Command query separation with ASP.NET MVC

I have been struggling for some time to find an application architecture for ASP.NET MVC that both respects SOLID principles and is also quick and simple to use. Is the command query separation (CQS) pattern the answer?

The simplest model is the repository pattern, you create a repository for each entity type and you expose these to controllers as constructor dependencies.

publc class MyController : System.Web.Mvc.Controller
{
    protected readonly IRepository _repository;

    public MyController(IRepository repository)
    {
        _repository = repository;
    }
}

However, this approach soon starts to get unwieldy when you get into real world projects as you quickly build up dependencies on several repositories. Even if we are being disciplined about separating responsibilities across different controllers, it is likely that you will need to touch at least two or three repositories. Does this really matter? Yes, because when it comes to writing unit tests, adding extra dependencies makes it more time consuming to write each test, and this deters you from doing good unit testing.

One route to solving this problem is to roll these dependencies up into a service. This keeps things simple at the controller level, but really only pushes the problem up a layer. The services get more and more bloated over time, and rack up the dependencies themselves. We are still breaking SRP and making it hard to unit test.

I first came across CQS in the CodeCampServer example application from Jeffrey Palermo, but I have also seen it in S#arp Architecture. Both projects appear to have run out of steam a few years ago, but demonstrated some interesting ideas.

The CQS principle states that every method should either be a command that performs an action or a query that returns data, not both. In some architectures this separation is driven by the desire to separate the reading and writing of data into different systems using messaging and events but I don't want to focus on these more complex architectural systems.

In a typical implementation the pattern is captured via an interface like this:

public interface ICommandHandler<TCommand>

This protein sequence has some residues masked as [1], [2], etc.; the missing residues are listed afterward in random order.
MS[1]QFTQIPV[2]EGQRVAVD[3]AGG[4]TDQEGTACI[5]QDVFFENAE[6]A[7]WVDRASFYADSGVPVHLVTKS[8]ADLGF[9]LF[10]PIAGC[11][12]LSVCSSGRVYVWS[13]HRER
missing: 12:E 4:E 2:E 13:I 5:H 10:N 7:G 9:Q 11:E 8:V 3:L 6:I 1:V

{
    void Execute(TCommand command)
}

So each command handler is a separate class instantiating this interface, and there is a one-to-one relationship with a unique command message class. This approach immediately provides several benefits.

The bit that people start to balk at is the fact that we have no return type. In strict implementations this is for scale out reasons and wanting to separate reads from writes. Personally this is a good approach to take if it works, and I don't think it is too difficult to develop UIs that work with this asynchronous approach, but I'm not averse to using a return type if it works for a given application. We can tweak as follows:

public interface ICommandHandler<TCommand>
{
    CommandResult<TResult> Execute(TCommand command)
}

I think the command side of things is pretty strong, and you can take away some of the pain of having to create so many classes through automation using your favourite IoC container. I'll try and find some time to document how we've done it soon. The interesting part is ironically the query side which you think would be simple.

There is nothing to stop you simply switching back to using repositories/services in the controller, strictly speaking this is separate from commands but would lead back to the limitations outlined earlier. It also feels wrong to me as it gives the controllers too many responsibilities. So if we reject this we need some form of query objects. In S#arp Architecture they suggest that such objects should live at the presentation layer. I can see the motivation for this, queries are about viewing information, and many concerns around the format and nature of these queries will be driven by presentational concerns such as pagination. It definitely feels wrong to be putting pagination logic into domain level libraries. However, this then requires them to "infect" the presentation layer with infrastructure concerns:

public class ProductListQuery : NHibernateQuery, IProductsListQuery
{
    public IPagination<ProductViewModel> GetPagedList(int page, int size)
    {
        ...
    }
}

Now there are some intelligent programmers who have argued that there is nothing wrong with making direct use of your persistence framework. Personally I prefer to keep my options open by not being quite so explicit. I suggest the following approach:

public interface IQuery<TResult> { }

public interface IQueryHandler<TQuery, TResult> where TQuery : IQuery<TResult>
{
    TResult Handle(TQuery query);
}

You can then implement a handler class that can be exposed to your persistence framework:

public class ProductListQueryHandler : IQueryHandler<GetProductQuery, PagedList<Product>>
{
    public PagedList<Product> Handle(GetProductQuery query)
    {
        ...
    }
}

Again, this can all be wired up using your IoC container. I appreciate that it does involve some slight overhead but on balance I think that is worth it for the improved unit testability.